I did lots of jobs - meatworks, tiling, building service stations, working jackhammers. In Canberra it seemed I went months without talking to anyone. In 1977, I was listening to a lot of reggae and hanging out at the only import record store in Canberra where I got “Forever Changes”, which I loved from day one. It was surreal and misplaced, like Canberra, and sweet and dislocated - like me. I didn’t have much to say. I disliked almost everything I saw of the so-called adult world. At night I’d go out round 2am and drive till the sun came up, back and forth round Canberra, back and forth.
After a while, I met Angus through an ad. He was 17 covered in pimples and with really long hair; a Canberra suburban hipster in love with playing guitar and any drug he could find; he was listening to Robert Fripp a lot. He was crazy but good. I didn’t smoke or drink and was crazy in a different way. We made a perfect pair. I had to sack his mate Terry though, for coming to practice tripping.
Then we found Bob who lived in a house full of free school hippies. They wore bells round their ankles and went around in bare feet. They were still living in 1967 – provincials; who thought Angus was some weird Westie and I was cynical, violent and nasty. It was 1977. They put shit on Bob all the time for practicing with us. Bob wasn’t like them - he was less pretentious, more suburban. I really liked him a lot. Somewhere along the way, I named us Tactics. We used Bob’s garage. There were lots of bass players, no-one special.
We wanted to sound like the bush at night; we wanted to be light and very fast with really strong rhythm. I always felt that if the rhythm was right everything was right, and I worked a lot with Bob to get the drumming really powerful. I want him to play the rhythm not the beat - there’s a big difference; Bob was smart enough to understand. I didn’t really care about bass at all. I wanted the drums and the rhythm guitar to mesh into a kind of machine. That’s why I always loved Bob’s drumming because he was like a human drum machine that swung.
After a bit we got a few gigs and a punk scene started up, straight out of NME. The Thought Criminals came down from Sydney for a punk night in the Uni Refectory. It was before Canberra knew what a punk was – they all turned up in custom (clothing) of their own creation, it was an outburst of creativity and it lasted one whole night. After that they wore black trousers and “official punk gear” from NME.
At the Refectory, they all stood way back at the far end of the room. One of the Thoughties, a certain Greg Sun, crossed the 100 yards of bare floor and eyeballed me; afterwards he told everyone that I was great and the band was shit. For the next three weeks everyone in Canberra told me the same thing.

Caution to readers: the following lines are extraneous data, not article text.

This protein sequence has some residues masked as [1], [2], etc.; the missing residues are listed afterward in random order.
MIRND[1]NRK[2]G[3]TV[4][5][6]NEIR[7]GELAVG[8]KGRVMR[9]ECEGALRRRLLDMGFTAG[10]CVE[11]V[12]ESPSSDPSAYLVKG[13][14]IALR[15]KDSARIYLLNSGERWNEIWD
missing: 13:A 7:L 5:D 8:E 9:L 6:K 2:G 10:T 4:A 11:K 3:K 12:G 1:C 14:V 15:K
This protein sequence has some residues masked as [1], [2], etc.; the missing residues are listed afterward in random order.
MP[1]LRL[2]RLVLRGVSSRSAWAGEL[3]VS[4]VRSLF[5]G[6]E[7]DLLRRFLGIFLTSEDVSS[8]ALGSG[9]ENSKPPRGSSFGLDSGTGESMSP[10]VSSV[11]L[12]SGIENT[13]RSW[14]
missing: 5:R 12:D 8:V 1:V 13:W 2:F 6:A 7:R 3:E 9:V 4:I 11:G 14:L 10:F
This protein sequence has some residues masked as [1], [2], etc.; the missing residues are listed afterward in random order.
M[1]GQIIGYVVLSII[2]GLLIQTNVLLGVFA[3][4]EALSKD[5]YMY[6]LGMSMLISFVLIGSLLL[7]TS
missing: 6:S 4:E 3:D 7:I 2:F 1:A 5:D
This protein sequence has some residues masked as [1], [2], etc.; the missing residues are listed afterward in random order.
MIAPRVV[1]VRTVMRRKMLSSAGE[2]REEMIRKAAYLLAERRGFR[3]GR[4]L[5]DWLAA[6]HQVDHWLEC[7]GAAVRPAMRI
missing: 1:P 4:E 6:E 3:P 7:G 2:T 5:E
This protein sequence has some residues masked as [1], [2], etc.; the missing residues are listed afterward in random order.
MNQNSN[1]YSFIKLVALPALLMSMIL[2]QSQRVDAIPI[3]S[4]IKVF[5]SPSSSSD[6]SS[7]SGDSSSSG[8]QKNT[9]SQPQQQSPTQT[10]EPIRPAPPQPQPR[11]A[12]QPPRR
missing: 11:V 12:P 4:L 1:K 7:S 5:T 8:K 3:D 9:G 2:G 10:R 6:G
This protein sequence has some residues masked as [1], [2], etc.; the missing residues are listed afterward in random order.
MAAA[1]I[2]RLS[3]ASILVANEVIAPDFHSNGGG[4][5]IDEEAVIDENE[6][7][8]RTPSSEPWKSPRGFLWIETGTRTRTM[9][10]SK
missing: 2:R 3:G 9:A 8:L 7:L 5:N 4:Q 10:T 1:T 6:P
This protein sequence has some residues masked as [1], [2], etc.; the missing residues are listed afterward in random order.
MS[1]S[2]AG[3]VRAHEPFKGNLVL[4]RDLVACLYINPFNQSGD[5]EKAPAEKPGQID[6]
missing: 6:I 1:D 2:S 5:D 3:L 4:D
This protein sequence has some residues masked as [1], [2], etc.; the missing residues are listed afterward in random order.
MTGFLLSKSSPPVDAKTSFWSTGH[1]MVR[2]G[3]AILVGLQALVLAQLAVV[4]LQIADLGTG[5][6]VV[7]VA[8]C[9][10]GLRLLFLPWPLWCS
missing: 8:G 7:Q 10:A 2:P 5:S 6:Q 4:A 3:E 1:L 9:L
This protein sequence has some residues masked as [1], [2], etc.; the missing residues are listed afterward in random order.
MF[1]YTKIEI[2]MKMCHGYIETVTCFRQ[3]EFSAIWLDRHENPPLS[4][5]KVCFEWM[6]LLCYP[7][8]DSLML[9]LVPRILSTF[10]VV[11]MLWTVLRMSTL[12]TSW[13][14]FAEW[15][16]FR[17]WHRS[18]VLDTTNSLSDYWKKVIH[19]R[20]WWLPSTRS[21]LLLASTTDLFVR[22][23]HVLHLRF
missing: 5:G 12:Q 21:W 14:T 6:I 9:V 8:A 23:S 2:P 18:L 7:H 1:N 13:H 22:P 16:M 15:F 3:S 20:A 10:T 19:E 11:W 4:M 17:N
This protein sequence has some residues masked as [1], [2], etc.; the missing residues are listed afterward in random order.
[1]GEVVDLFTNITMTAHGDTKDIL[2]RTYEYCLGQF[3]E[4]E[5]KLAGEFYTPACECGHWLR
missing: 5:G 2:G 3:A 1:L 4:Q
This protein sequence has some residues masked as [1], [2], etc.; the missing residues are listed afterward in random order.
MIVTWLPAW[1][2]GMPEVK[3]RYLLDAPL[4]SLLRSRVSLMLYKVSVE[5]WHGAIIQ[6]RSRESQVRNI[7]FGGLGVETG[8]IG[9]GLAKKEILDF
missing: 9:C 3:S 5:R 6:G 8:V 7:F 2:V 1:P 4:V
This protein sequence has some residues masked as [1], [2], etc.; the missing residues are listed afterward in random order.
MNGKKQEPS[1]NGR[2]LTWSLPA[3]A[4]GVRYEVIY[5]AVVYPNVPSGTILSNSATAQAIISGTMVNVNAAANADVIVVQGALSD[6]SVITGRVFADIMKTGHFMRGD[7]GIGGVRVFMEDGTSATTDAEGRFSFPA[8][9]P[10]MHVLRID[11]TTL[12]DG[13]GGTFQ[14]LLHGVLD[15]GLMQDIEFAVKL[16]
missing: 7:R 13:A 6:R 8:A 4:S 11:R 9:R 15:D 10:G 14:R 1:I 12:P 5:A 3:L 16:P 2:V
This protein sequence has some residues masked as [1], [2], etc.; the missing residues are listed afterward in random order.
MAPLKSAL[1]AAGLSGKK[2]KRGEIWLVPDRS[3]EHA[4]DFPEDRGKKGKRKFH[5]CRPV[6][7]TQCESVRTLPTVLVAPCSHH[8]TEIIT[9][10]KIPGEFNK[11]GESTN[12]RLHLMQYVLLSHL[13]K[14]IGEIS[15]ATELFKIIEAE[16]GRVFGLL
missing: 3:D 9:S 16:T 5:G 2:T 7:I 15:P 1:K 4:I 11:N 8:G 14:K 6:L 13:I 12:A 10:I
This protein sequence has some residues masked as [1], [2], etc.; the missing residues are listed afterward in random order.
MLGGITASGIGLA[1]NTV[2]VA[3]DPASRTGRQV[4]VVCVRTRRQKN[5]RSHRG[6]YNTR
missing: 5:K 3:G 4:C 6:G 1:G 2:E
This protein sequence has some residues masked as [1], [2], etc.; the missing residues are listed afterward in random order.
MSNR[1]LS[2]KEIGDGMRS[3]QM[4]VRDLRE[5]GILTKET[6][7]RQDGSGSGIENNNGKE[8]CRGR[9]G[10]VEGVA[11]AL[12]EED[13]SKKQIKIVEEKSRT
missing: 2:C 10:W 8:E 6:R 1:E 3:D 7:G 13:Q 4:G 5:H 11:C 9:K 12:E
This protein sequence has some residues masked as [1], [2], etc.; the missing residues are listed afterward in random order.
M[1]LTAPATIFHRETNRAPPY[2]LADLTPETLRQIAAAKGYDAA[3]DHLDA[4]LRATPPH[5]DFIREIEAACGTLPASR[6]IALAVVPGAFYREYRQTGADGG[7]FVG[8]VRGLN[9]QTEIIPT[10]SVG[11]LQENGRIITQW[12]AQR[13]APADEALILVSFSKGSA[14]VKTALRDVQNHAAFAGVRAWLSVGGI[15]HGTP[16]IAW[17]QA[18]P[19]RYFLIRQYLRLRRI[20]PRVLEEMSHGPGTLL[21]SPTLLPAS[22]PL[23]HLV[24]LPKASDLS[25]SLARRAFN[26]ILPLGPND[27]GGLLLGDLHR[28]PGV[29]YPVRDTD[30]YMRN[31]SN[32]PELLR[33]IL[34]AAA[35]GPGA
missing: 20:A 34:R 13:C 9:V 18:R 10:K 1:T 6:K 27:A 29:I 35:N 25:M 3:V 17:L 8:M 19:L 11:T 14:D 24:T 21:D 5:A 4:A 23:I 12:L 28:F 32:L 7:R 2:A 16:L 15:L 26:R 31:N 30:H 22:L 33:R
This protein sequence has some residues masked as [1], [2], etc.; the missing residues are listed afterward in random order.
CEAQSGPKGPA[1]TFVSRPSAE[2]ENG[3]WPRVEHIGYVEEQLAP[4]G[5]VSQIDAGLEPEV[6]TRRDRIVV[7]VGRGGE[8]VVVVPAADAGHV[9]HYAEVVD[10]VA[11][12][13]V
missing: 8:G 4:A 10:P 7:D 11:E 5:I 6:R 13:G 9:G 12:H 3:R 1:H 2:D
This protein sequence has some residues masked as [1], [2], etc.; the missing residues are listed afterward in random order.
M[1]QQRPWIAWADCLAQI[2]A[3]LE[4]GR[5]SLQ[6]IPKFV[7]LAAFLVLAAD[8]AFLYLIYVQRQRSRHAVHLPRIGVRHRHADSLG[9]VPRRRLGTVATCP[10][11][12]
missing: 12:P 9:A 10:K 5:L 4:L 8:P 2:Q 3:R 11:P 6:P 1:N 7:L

“Forever Changes” was a great blueprint for us because it mixed different influences into a unique sound and that’s what we wanted to do, but in our own way. We looked at Canberra, this green city in the middle of a brown outback world, with its Spanish suburban houses, its vacuous individualism, its mish-mash of styles, its lack of identity, and we took a lot of inspiration from that.
The lyrics for “Standing by the Window”, written in 1977, were based upon Aboriginal song cycles – where the sentences describe situations without metaphors in simple descriptions which alter slightly, and gradually, over each sentence to build up an entire description. “Buried Country”, I wrote in 1977, and it was clearly about the hidden Australia that no one knew about, or even spoke about much in those days. Seventy-seven was also the year I wrote “National Health” about White Australia, its complacency and arrogance, and “Settlers Complaint”, about the fear and dislocation that whites felt when they first came to Australia; by implication it extended to how people felt in modern Australia.
I was trying not to use standard chord progressions. I wouldn’t write anything in G ‘cause I’d read somewhere that’s what everybody did.
It seemed to us that no one had done what we were doing before. We were trying to awaken people to the country we lived in. We felt that there was a lack of identity, on a personal and national level, and that if we could change the way people saw themselves we could change the political world as well. We were very ambitious and focussed and we all practiced a lot and talked about it a lot. Angus was right up for this, perhaps because like me he’d lived overseas and saw the uniqueness of Australia and how it was denigrated and repressed within White Australia.
By the time we left Canberra, we pretty much had the style worked out. Though of course, we couldn’t play it properly.
Q Can tell about those early gigs and line- ups? The reaction?
DS: The line-up took a while to develop. We had trouble finding bass players. Eventually Bob suggested Geoff Marsh might play bass. Geoff loved Split Enz. He used to sing “I wish I never” all the time, all the time. He wore bingo caller’s jackets to practice and bow ties. His dress-sense wound everybody up - punks and squares. We thought this was funny, and proof of our righteous cause.